Sukhothai in a day

Sukhothai in a day

Get an early start

More on Sukhothai

It’s possible to hit all of the key sites in Sukhothai Historical Park’s central, northern and western zones -- plus a little something extra -- in a single day by bicycle. Follow our suggested route to ensure that you keep backtracking to a minimum.

Travelfish says:

Starting as early as possible on Jarod Vithithong Road to the east of the central zone, stop by Wat Traphang Thong before popping into Ramkamhaeng National Museum to learn about the history of Sukhothai and see some of its finest pieces of art. Afterwards, head over to one of the nearby bicycle rental shops and pedal over to the central zone’s main eastern gate.

Get ahead at the National Museum. : David Luekens.
Get ahead at the National Museum. Photo: David Luekens

After buying your first 100-baht ticket of the day, cruise straight west and make a quick stop at Wat Chana Songkhram before hitting the star of the central zone: Wat Mahathat. Pause as you approach and notice the grand scale of the complex from afar. Ditch your bike at the ancient gate and wander slowly among the many Buddha images and chedis -- and don’t overlook the details.

Pedal southwest from Wat Mahathat to check out Wat Si Sawai, a site that displays the strongest Khmer influence of any in Sukhothai. Strike northwest from here to stop by a moat-side pavilion placed beneath the spooky branches of rain trees. Breeze through Wat Traphang Ngoen -- and don’t miss the walking Buddha off to the side -- before turning back east to the footbridge that leads across a large pond to Wat Sa Si.

Strike a post at Wat Traphang Ngoen. Photo: David Luekens.
Strike a post at Wat Traphang Ngoen. Photo: David Luekens

Keep east from here and snag a cold drink from one of the vendors next to the King Ramkamhaeng Monument, perhaps taking a moment to pay respects to this highly revered monarch. Leave the central zone through the nearby northern gate and continue straight north past the Ta Pha Daeng Shrine and Wat Sorasak before crossing the canal. Then hang a left towards Wat Phra Phai Luang, where you’ll need to buy a ticket for the northern zone.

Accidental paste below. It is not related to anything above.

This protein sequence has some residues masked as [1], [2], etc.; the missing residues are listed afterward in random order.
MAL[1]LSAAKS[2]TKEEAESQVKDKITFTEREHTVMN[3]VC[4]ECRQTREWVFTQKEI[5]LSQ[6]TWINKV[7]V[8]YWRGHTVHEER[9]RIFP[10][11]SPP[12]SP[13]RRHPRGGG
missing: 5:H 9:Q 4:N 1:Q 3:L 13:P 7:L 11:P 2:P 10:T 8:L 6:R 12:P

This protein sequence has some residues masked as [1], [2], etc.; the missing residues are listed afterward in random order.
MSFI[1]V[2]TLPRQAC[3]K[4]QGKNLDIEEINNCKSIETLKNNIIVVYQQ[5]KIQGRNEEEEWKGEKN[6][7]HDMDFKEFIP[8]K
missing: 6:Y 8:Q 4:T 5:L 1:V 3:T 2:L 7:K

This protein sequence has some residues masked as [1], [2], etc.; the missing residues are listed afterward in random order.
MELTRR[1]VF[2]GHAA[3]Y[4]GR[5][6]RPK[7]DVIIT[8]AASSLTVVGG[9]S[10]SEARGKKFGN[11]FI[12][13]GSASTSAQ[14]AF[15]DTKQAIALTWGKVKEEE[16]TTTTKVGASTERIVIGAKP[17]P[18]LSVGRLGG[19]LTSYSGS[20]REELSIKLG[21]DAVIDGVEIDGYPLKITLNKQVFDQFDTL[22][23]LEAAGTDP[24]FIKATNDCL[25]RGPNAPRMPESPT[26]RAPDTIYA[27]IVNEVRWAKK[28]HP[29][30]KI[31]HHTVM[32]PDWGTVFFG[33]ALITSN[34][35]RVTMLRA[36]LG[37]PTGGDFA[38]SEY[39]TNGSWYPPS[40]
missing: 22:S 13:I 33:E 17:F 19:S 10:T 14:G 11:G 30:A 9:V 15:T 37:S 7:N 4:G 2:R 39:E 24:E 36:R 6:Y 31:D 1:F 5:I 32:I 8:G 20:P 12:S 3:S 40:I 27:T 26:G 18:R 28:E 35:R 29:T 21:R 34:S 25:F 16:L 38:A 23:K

After gazing at the magnificent lintels adorning Wat Phra Phai Luang’s only remaining Khmer-style prang, pedal west to nearby Wat Si Chum. Take your time, as this is one of Sukhothai’s most spellbinding sites. Rather than backtracking afterwards, wander to the south side of Wat Si Chum’s massive mondop and take the lane that shoots straight south to the main road.

Stucco detail at Wat Phra Phai Luang. : David Luekens.
Stucco detail at Wat Phra Phai Luang. Photo: David Luekens

Take a right (west) and it’s a three-kilometre ride to the western zone’s ticket booth; a few eateries are found along the way and by now we reckon you’ll be ready for lunch. Hang a left (south) at the ticket booth -- time to cough up another 100 baht -- and you’ll soon find the ancient raised rock bridge that gives Wat Saphan Hin its name. Climb the breezy hill and enjoy the view.

Continue deeper into the western zone, stopping at non-touristy Wat Khao Phra Bat Noi and other serene sites spread over a wooded hillside where monks once came to meditate. Pedal south for a few more kilometres and the lane eventually cuts back east. Rice paddies stretch on either side as farmers lead their cattle over the horizon.

The approach to Wat Khao Phra Bat Noi. : David Luekens.
The approach to Wat Khao Phra Bat Noi. Photo: David Luekens

A right at the fork will take you straight to the western edge of the central zone; hang another right and after a kilometre you’ll circle back to where you started the day. If you’ve got the gumption, you could strike south for an extra 1.5 kilometres, passing a low-key village on the way to Wat Chetuphon and Wat Chedi Si Hong.

Otherwise you could head east for a kilometre to see the elephant statues at Wat Chang Lom, or simply hang around Wat Mahathat for sunset. After that, only one “must do” remains to make your day in Sukhothai complete: take a load off and dig into some Sukhothai noodles. Enjoy!

Reviewed by

David Luekens first came to Thailand in 2005 when Thai friends from his former home of Burlington, Vermont led him on a life-changing trip. Based in Thailand since 2011, he spends much of his time eating in Bangkok street markets and island hopping the Andaman Sea.

Tours in Thailand


These tours are provided by Travelfish partner GetYourGuide.


Our top 10 other sights and activities in and around Sukhothai

Overview of Sukhothai Historical Park
Overview of Sukhothai Historical Park

A splendid set of ruins

Wat Mahathat
Wat Mahathat

Magnificent site

Wat Si Sawai
Wat Si Sawai

Ancient Hindu sanctuary

Wat Phra Phai Luang
Wat Phra Phai Luang

Delicate carvings and more

Wat Si Chum
Wat Si Chum

Check out the tapered fingers

Wat Saphan Hin
Wat Saphan Hin

Make the climb

Ramkamhaeng National Museum
Ramkamhaeng National Museum

A good collection of info and artifacts

Ramkamhaeng National Park
Ramkamhaeng National Park

Explore the Khao Luang range

Wat Sa Si
Wat Sa Si

An atmospheric site

Bicycle Tours
Bicycle Tours

Pedal into the countryside